Cave's first Soundsuit was created in response to the Rodney King trials of 1992. As a black male, Cave wanted to create art reflecting the scary and seductive language used by the media in reference to King. With a background in dance and a degree in art, Cave was interested in merging the two disciplines of textiles and movement. Sitting on a park bench in Chicago, the powerful language of the trial weighed on his mind, and Cave began to gather twigs. He wanted to fashion the twigs into a sculptural object, but as he worked, he realized it could be worn. The twigs rubbed against each other, rustling when he moved, and the first Soundsuit was born. "I wanted to transform trash to treasure, to analyze and redefine the abundance of waste, to force the viewer to think about what we discard and elevate it to a level of beauty. That is the power of art," Cave says.

Cave is quoted in the New York Observer as saying:
I'm totally consumed by the special attire that has a powerful and meaningful purpose within a culture. I'm looking at rituals and ceremonies: Mardi Gras, Indian clothing, West African pieces, Carnival in Trinidad."

Above and below: Mardi Gras Indians

Above: 1980s Australian performance artist, (residing in London at that time), Leigh Bowery. 

Above: Perhaps Big Bird snuck in to Nick Cave's head as well...

Above and below:Nigerian Igbo tribe's "Masquarade" costumes....the kind of thing that inspires Cave.

Above: Haitian Rara band, in cloth strip costume, in the style of the Artibonite Valley.

The photos in the book "Maske" by Phyllis Galembo are astonishing. She has spent over 20 years documenting the tradition of Masking in Africa. Nick Cave has taken these traditions and brought them into a western world, using flea market sweaters, stuffed animals, sequins, pipe cleaners, and all sorts of found objects. He also uses synthetic fibers and real human hair. In 2010 Cave and Galembo had a show together titled "Call and Response" at the Halsey Institute of Contemporary Art in Charleston, South Carolina. Here are a few of the images from "Maske".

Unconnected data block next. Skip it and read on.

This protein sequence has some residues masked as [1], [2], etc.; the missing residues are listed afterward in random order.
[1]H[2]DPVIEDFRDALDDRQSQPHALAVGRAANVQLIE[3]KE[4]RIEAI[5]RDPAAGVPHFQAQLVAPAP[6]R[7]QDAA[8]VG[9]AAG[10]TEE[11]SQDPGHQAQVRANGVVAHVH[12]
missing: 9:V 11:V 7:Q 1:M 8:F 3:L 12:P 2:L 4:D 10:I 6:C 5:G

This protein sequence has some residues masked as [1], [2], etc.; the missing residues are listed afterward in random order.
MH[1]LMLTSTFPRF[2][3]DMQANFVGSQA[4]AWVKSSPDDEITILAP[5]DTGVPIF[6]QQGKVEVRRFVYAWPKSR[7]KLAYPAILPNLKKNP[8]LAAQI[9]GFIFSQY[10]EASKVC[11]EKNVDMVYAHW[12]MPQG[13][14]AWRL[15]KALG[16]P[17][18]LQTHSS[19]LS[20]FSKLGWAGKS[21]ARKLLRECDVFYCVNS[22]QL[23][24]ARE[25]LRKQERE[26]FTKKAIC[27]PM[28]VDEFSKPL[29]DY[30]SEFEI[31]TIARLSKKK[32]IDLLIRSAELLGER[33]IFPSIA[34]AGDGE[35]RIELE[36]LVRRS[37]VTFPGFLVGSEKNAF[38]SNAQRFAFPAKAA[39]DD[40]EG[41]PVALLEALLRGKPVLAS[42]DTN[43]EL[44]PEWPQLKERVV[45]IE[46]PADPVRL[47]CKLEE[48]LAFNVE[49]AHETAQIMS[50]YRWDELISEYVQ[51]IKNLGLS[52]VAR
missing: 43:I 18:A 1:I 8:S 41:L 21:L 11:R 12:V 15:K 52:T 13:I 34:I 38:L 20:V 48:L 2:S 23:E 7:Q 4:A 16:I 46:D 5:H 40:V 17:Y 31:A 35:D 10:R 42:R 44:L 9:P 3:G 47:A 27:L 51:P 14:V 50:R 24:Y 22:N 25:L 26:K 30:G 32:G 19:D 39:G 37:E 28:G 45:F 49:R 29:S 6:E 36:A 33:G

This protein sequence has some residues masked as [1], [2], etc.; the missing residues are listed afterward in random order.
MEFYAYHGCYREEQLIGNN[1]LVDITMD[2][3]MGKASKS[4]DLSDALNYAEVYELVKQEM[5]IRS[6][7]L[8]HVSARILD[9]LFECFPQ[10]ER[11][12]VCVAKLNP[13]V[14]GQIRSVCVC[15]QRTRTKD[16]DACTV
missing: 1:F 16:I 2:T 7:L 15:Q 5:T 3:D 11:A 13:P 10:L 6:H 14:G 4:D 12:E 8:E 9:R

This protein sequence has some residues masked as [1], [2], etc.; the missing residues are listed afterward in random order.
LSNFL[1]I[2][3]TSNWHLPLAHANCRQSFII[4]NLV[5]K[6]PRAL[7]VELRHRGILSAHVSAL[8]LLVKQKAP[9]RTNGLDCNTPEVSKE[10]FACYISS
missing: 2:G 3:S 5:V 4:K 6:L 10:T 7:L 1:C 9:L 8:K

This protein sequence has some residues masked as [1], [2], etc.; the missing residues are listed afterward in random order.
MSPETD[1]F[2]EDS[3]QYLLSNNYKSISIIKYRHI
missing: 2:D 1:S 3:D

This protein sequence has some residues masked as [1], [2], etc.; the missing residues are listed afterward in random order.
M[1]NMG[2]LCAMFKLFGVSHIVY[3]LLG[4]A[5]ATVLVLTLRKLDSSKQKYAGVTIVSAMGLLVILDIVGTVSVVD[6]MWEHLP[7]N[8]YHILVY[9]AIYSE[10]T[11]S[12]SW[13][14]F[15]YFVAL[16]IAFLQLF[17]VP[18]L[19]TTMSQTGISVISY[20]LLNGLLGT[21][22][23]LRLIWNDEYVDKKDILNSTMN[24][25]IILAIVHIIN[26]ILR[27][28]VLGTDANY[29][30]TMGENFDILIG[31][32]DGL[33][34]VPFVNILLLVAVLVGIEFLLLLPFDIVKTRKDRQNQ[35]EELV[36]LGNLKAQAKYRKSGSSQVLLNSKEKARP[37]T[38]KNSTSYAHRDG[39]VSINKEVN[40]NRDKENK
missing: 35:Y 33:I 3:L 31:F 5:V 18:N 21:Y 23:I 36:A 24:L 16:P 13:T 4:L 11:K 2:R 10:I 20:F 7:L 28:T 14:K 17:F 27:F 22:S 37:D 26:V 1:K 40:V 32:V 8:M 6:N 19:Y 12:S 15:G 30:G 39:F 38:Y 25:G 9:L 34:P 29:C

Above: "Panther, Dodo Masquerade", Bobo-Dioulasso, Burkina Faso, 2009 photo by Phyllis Galembo

Above: "Bwa Plank Masks" Yenou Village, Burkina Faso, 2006 photo by Phyllis Galembo

Above: "Yaie Masquerade", Bansie Vilage, Burkina Faso 2006 photo by Phyllis Galembo

Above: "Plank Masquerade", Koro Village, Burkina Faso 2006 photo by Phyllis Galembo

Above: "Beautiful Hand and Friendly Society", Arie-Shola Masquerade, Freetown, Sierra Leone, 2008 photo by Phyllis Galembo

Above: "Ngar Ball Masquerade Dance", Eshinjok Village, Nigeria, 2004  photo by Phyllis Galembo

Below: Nick Cave at Mary Boone